You get a whopping 8 DVDs the eighth being your bonus!  The training takes place within a classroom and location in the Weymouth (Dorset, United Kingdom) area.

Here’s a quick overview of what you get in each of your DVDs –

This recording takes place in the classroom and Nick discusses the wedding industry as well as going into detail about what your must have equipment should be as well as recommending some extra gear.  This DVD ends with the importance of preparation and planning and its importance to your business.

This is another classroom session where you will get a detailed input of the entire wedding day – from getting ready to the first dance.  Nick then goes through case study images taken from previous weddings to complement what you have already learnt.

A classroom session covering the integration of video into your slideshows and whether this would lead to closing more clients, make you different from the rest, or is it just a gimmick and will make no difference?  This DVD ends by covering lighting and going through a low light tutorial as well as case study images, and going through video editing and slideshow software.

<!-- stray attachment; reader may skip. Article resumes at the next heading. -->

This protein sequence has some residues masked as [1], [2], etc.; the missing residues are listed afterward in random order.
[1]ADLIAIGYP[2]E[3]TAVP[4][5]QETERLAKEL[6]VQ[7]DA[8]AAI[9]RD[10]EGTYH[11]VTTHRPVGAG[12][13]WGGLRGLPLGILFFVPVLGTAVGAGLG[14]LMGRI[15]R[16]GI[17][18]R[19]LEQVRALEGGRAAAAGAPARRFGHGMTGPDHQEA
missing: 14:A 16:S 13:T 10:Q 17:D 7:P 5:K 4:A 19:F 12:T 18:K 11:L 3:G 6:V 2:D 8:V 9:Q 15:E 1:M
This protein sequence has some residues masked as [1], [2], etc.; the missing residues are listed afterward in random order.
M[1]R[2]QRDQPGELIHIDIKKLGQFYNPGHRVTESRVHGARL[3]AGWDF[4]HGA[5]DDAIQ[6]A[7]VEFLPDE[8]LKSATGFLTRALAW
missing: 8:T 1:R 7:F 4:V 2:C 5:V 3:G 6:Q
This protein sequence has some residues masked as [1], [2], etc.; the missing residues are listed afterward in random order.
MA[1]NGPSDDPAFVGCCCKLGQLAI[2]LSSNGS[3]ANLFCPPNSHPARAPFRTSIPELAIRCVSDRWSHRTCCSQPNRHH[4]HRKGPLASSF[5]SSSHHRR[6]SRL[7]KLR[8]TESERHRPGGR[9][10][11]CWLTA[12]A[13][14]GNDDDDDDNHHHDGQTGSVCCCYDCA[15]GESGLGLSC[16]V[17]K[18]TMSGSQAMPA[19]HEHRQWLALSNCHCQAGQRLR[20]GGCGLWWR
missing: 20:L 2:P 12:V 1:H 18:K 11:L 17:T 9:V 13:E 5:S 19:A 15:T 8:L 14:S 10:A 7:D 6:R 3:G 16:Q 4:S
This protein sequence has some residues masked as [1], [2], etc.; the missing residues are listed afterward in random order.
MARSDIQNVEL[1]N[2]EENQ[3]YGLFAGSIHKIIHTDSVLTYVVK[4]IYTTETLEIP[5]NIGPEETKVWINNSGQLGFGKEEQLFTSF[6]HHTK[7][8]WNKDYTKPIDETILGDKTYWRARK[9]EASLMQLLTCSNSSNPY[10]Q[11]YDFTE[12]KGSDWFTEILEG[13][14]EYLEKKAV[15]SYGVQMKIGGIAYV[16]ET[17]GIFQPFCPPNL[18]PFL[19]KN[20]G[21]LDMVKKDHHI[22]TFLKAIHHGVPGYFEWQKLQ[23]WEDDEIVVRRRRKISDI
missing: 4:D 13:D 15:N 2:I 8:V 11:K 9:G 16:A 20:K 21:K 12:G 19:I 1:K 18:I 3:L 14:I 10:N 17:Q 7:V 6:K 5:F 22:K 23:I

Nick goes out on location going through shooting the bridal preparations.  Using flash, natural light, saving ‘poor’ images, and shooting the dress and portraits.

Nick is still out on location here, including the church, and there is great input on shooting in low light, special portraits and group shots in various locations.

Nick takes his delegates to a fully dressed ballroom of a grand hotel in Weymouth where he covers shooting the cake, camera settings, making sure you are prepped for the speeches, first dance, some post production as well as another excellent case study of a wedding that was shot with both stills and video.

The delegates are taken back to the classroom, and in my opinion this DVD alone is worth its weight in gold, to cover the business side of wedding photography.  You may be an excellent photographer, but if you don’t know the business basics then you will get nowhere.  Nick covers how to start your business, building upon your foundations as well as expanding it in an ever demanding market place, both from customers as well as from other photographers who are looking to find clients.  Finally, Nick covers social media as well as how to price yourself.